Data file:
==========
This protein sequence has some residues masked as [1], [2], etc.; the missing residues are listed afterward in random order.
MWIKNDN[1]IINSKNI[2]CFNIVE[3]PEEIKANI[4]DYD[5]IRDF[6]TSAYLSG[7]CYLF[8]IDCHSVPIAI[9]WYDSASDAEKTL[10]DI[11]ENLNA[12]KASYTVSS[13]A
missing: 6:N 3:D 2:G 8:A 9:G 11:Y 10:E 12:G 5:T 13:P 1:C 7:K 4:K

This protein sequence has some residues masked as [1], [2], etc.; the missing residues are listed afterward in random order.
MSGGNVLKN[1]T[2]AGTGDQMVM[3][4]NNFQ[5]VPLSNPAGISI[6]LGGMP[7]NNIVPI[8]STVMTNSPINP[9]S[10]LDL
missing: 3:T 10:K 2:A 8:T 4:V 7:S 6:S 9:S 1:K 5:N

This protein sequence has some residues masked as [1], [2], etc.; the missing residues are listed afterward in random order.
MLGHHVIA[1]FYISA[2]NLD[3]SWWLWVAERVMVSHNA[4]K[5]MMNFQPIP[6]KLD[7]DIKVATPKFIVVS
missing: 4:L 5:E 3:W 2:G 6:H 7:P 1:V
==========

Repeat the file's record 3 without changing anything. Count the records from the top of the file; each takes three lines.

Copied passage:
This protein sequence has some residues masked as [1], [2], etc.; the missing residues are listed afterward in random order.
MLGHHVIA[1]FYISA[2]NLD[3]SWWLWVAERVMVSHNA[4]K[5]MMNFQPIP[6]KLD[7]DIKVATPKFIVVS
missing: 4:L 5:E 3:W 2:G 6:H 7:P 1:V